Internal factors, especially public opinion, had a major contribution to the end of the Cold War. The internal factors that led to the collapse of the Soviet Union, and ultimately the end of the Cold War, were largely due to Gorbachev's actions. When Gorbachev came to power in March 1985[8] his first orders of business were accepting the realities of the atrocities against the public under Stalin and addressing the widespread corruption of several Soviet leaders. This acceptance of problems led to the alienation of the public and thus caused the government to lose legitimacy. Furthermore the disastrous war in Afghanistan, which was draining the soviet economy and causing social unrest, led the public to lose faith in their government. They felt as though the Soviet Union would not develop a strong economic foundation under Gorbachev and thus wouldn't be able to compete with the USA. Several historians believe that Gorbachev unleashed too many reforms at inappropriate timings which opened a floodgate that ended in the collapse of the USSR. The most relevant reform in this context is glasnost[9] which gave Soviet citizens freedom of speech and expression. The Soviet public began openly criticizing the government, issues of economic backwardness, inefficiency and shortages were openly discussed. The message from the Soviet public was clear, they wanted change. Historian Dr. Crockett once said, "Once given rein, the direction of the newly released force of public opinion could not necessarily be controlled[10]." This quote clearly illustrates the immense amounts of damage the glasnost policy had on the Soviet government. It can be said that once the Soviet government had lost the support of their public they could no longer afford to focus all their resources on external conflicts and were forced to reallocate their resources to solve internal conflicts. Ultimately the turn of public opinion in the Soviet Union caused it to crumble, thus leading to the end of the Cold War.

The peace through strength thesis is, "a doctrine, issued by Ronald Reagan, that military strength and a system of alliances is primary or necessary for peace[11]." This theory is predominantly a realist one. In previous paragraphs the build up of the United States military has already been covered in great depth therefore this paragraph will focus on the role of the west's military alliances. Heading into the 1990's the west had built up a solid network of alliances. The USA attracted economically disadvantaged countries by offering them aid and arms in return for alliance. Furthermore the USA took a leading role in creating the North Atlantic Trade Organisation (NATO) whose primary purpose was collective defence in response to an external attack and in the case of the Cold War it also served to contain communism. The countries allied to the West, encircled the USSR in a cordon sanitaire which is defined as a "quarantine line[12]." The system of alliances additionally served to deter the Soviet Union from creating conflict. These systems of alliances have proven to be successful due to the fact that there has not been a World War since April 4, 1949[13], when the treaty was signed. In 1989 George Bush said, "Containment worked because our alliances were and are strong[14]." It can be argued that the west's persistent efforts to quarantine the spread of Communism paired with their massive alliance system, served to overwhelm the Soviet Union forcing them to accept peace rather than risk a third world war.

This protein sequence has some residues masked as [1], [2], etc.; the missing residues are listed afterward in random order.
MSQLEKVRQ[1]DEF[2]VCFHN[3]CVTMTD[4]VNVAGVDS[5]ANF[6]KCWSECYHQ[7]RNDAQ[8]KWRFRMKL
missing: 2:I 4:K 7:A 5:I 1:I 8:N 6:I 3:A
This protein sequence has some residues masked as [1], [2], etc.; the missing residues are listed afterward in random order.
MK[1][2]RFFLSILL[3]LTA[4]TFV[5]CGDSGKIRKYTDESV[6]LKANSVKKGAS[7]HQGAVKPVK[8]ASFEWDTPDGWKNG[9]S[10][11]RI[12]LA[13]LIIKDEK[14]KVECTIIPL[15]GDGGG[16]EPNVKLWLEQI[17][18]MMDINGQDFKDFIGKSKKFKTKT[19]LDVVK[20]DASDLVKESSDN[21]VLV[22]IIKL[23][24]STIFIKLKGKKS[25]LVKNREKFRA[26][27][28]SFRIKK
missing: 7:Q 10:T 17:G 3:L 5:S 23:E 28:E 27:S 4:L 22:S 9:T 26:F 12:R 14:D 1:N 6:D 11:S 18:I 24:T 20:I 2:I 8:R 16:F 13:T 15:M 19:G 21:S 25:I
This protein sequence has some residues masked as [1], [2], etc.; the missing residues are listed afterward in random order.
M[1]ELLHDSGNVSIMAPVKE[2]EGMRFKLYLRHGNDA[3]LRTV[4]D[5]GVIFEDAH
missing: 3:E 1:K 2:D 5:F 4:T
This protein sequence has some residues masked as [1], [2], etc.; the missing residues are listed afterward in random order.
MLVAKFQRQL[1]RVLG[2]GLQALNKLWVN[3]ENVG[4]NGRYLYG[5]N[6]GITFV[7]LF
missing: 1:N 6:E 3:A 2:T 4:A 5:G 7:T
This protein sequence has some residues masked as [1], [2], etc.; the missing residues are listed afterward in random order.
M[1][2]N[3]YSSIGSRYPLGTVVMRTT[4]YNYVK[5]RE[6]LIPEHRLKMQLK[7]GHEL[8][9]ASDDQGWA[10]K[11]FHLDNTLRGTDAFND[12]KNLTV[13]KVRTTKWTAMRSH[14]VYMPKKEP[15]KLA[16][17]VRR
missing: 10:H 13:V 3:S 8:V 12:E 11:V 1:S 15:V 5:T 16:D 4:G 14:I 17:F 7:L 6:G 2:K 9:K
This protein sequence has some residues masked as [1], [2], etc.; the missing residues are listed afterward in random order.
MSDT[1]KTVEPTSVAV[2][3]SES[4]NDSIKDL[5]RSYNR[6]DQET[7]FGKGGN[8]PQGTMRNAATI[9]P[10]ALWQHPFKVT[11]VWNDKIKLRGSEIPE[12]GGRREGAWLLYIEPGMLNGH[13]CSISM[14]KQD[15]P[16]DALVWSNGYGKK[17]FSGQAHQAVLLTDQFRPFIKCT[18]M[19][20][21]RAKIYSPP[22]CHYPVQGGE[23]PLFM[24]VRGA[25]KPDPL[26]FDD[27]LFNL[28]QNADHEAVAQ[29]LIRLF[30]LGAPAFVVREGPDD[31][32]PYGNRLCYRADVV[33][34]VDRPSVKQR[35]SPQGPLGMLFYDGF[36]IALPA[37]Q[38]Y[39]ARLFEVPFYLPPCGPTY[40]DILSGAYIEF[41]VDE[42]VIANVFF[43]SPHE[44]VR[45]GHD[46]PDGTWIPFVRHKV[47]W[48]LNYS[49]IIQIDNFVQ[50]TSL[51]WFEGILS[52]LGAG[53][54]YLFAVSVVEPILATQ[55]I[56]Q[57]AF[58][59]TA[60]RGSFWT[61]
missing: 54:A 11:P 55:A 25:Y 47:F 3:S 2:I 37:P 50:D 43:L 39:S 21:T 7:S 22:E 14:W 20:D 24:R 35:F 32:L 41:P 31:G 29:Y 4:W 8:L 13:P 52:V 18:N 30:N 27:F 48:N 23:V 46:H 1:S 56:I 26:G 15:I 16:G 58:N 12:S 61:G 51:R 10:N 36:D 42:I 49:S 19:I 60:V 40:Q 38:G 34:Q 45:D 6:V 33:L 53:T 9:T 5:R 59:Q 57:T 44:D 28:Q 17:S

One can argue that the economic backwardness, public opinion and the peace through strength thesis are the factors that led to end of the Cold war and ultimately the collapse of the Soviet Union. However I believe that these three theories are weak on their own and must therefore rely on the all encompassing theory of world leaders to find their foundation. It was Reagan's confrontational methods that led Gorbachev to sign peace agreements with the United States and it was Gorbachev's reforms that led to the collapse of the Soviet Union. Thus on both fronts the Cold War ended largely due to the involvement of world leaders. I believe the liberal argument of world leaders ending the Cold War is the most convincing and is the locomotive that drives all the remaining theories.

Bibliography

1. Olofsson, Sam. IB History: The Cold War (OSC) 2007

2. Baylis, J. Smith and Owens P. The Globalisation of World Politics: An introduction to International Relations, 4th edition. (Oxford: Oxford University Press)

3. Bisley, Nick. The End of the Cold War and the Collapse of Soviet Collapse (Palgrave) 2004

4. Goldstein, Erik. The End of the Cold War. Frank Cass 1990

5. Bjornlund, Britta. The Cold War Ends: 1980 to the present. Lucent Book (2003)

6. Risse-Kappen, Thomas. A Time of reckoning? Kluwer Law International (1992)

[1] http://en.wikipedia.org/wiki/George_Orwell

[2] Baylis, J. Smith and Owens P. The Globalisation of World Politics: An introduction to International Relations, 4th edition. (Oxford: Oxford University Press)

[3] http://en.wikipedia.org/wiki/Peace_through_strength

[4] http://members.fortunecity.com/editor_oj/Special_Reports/RonaldReagan/ronaldreagan.html

[5] http://en.wikipedia.org/wiki/Evil_empire

[6] http://en.wikipedia.org/wiki/Perestroika

[7] Olofsson, Sam. IB History: The Cold War (OSC) 2007

[8] http://en.wikipedia.org/wiki/Mikhail_Gorbachev

[9] http://en.wikipedia.org/wiki/Glasnost

[10] http://books.google.com/books?id=jwpAVwrNCNEC&pg=PA344&lpg=PA344&dq=

[11] http://en.wikipedia.org/wiki/Peace_through_strength

[12] http://en.wikipedia.org/wiki/Cordon_sanitaire

[13] http://www.nato.int/cps/en/natolive/index.htm

[14] http://www.presidency.ucsb.edu/ws/index.php?pid=17022